Well, yes, that’s almost exactly how it is being a writer. Except they forgot to add smoking three packs a day* and finding clever strategems (like counting the perforations on the acoustic tiles in the ceiling) to avoid actual, you know, work. (H/T jed in comments)
While this article leans anti-Peter Thiel and I’m way more inclined to think the world owes Thiel a debt for his creative thinking and his billionairish backing of it, it’s still a decent look at the man.
This is so cool! Completely fake, mind you. It’s a conceptual art project, not a real thing. But still … so weirdly, imaginatively, creepily cool: The Merrylin Cryptid Museum. (Best viewed by allowing all three scripts, if you happen to be browsing around with NoScript on.)
* No, the smoking and drinking are NOT ME. I have been known to count holes in ceiling tiles, but that was actually in the fifth grade, when I was trapped in class. These days I have more wide-ranging and interesting ways of work avoidance.
It was the premise of the Politico article that drew me in. It was the claim that politics of 2030 would be shaped by the ghastly presidential election of 2016. There would be big changes to come.
Given the tumult of the times, I don’t doubt that one bit. The contest between The Hillary and The Donald, and all the odd and shifting v*ter alignments and policy preferences around it, is bound to reverberate into the future. It’s something I’ve thought a lot about. I wondered if others were coming to similar conclusions. So I read.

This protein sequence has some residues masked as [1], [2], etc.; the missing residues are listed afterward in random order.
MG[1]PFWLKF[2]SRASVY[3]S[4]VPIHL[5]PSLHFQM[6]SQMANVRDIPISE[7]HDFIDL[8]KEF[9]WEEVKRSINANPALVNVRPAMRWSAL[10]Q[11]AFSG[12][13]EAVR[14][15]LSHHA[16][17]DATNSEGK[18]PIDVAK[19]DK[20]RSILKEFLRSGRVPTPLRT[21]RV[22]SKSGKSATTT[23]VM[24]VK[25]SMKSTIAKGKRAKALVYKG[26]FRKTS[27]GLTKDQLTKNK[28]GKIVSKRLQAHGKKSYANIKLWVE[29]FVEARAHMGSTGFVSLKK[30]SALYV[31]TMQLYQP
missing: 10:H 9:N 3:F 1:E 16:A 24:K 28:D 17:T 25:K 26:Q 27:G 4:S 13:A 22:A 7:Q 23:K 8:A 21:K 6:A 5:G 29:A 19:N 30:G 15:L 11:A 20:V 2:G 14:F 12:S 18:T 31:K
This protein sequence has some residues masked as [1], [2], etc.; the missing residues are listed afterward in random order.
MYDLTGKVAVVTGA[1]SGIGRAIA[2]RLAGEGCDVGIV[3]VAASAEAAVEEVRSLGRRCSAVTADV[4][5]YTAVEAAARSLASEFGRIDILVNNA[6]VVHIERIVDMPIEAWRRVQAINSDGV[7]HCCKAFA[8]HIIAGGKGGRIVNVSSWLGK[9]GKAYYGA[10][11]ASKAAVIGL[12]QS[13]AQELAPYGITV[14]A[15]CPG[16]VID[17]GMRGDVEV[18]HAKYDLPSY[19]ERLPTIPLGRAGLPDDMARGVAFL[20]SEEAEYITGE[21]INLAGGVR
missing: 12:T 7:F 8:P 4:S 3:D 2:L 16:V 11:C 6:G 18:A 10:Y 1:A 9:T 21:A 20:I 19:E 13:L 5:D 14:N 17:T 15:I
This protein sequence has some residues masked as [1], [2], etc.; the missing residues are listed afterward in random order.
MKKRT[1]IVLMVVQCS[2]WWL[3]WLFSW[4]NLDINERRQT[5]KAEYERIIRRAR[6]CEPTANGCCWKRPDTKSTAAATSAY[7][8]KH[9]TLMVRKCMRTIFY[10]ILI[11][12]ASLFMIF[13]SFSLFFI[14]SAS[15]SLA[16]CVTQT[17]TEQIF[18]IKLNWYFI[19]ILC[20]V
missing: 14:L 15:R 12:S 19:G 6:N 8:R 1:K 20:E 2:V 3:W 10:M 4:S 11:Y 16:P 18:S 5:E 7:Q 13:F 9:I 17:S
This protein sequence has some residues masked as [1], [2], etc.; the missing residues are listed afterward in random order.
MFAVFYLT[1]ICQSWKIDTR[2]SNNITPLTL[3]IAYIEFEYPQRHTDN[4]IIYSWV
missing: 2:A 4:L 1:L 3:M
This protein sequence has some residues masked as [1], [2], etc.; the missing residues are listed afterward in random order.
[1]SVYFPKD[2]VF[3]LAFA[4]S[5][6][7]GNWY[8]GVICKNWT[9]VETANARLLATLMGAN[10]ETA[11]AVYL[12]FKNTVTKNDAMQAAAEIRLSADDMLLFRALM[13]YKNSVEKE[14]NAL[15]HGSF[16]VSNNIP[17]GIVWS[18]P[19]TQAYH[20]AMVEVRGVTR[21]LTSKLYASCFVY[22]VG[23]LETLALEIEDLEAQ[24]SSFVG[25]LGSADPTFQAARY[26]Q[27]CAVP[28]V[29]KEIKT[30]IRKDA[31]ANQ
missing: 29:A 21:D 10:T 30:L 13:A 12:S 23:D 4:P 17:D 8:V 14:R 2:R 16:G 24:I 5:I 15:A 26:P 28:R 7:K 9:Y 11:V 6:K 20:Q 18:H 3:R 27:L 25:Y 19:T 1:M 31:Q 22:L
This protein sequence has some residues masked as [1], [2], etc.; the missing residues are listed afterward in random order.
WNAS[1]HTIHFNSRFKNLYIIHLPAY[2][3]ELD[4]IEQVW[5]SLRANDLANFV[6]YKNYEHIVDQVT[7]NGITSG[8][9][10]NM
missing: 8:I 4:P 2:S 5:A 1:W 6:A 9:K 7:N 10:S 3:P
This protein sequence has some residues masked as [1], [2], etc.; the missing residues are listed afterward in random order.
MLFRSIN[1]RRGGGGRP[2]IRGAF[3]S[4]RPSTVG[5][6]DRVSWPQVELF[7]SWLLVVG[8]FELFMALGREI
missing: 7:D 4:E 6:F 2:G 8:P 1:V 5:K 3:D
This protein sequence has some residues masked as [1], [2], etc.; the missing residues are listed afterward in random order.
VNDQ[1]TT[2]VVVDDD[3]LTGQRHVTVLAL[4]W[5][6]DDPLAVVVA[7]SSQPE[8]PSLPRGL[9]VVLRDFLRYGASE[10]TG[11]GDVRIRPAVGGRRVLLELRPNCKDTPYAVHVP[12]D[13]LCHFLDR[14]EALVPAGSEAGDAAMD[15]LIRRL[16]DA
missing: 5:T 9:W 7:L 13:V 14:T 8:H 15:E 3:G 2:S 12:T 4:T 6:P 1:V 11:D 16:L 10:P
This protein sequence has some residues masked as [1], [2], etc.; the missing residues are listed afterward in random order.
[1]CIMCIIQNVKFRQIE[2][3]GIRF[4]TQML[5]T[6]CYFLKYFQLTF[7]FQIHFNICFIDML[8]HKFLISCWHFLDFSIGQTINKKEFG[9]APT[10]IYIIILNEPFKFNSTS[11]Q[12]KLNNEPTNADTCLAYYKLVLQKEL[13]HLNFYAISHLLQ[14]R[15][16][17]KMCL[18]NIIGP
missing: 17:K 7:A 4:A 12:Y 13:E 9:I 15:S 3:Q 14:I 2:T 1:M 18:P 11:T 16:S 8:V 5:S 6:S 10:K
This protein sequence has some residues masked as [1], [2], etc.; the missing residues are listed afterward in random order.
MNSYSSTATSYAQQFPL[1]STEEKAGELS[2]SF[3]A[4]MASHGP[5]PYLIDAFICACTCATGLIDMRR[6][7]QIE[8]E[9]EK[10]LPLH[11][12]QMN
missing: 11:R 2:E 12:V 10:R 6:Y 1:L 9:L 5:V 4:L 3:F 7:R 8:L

Wow whotta way to go! And what a perfect song to be performing at the time. (H/T L.A.)
Twelve ways to increase your anonymity and security online. Very geeky and hardcore, but very good. (H/T Shel in comments) And for the non-geeks: is there a path forward for those who want online security but quail at the thought of TOR or an offshore VPN?
You ’60s and ’70s people — you Illuminatus! fans — want a blast from the past? This was obviously written a long time ago when Robert Anton Wilson was still alive, but the crazy life of Kerry Thornley is always worth a re-visit.
Is F*c*b**k controlling the news its users see? Are there reporters naive enough to be thinking otherwise? This becomes more and more of a problem as billions turn to a narrower range of online sources for everything. FB: the new MSM.
Ninth Circuit court — the previously infamous 9th Circuit — says there’s a Second Amendment right for gun stores, too. (Or rather, an individual right to be able to acquire guns.) And the WaPo, the always infamous WaPo, prints the recaps of both Eugene Volokh and David Kopel. Oh, the times they are a’ changin’ …
So. Do you think the whole Obama in the girls’ bathroom thing will hold up in the courts? And isn’t it downright embarrassing, as well as tyrannical, that a president is involving himself in this (you’ll pardon the expression) sh*t?
I admit that, because I’m sick unto death of social-justice pecksniffs, ivory-tower radicals, elitists who sneer down their noses at the rest of us while unable to navigate the real world for themselves, and the thuggish Melissa Click types who now personify academia (academia being the major home of rape-culture hysteria), my first reaction was to tune the book out even though everything Wendy writes is always worthwhile. Then I noticed the much more hopeful subtitle: “Fixing the damage done to men and women.”
Yeah, that needs doing. And Wendy is just the person to analyze the problem and suggest sensibly individualist solutions. Turns out the scope of this new book is wider than the title implies.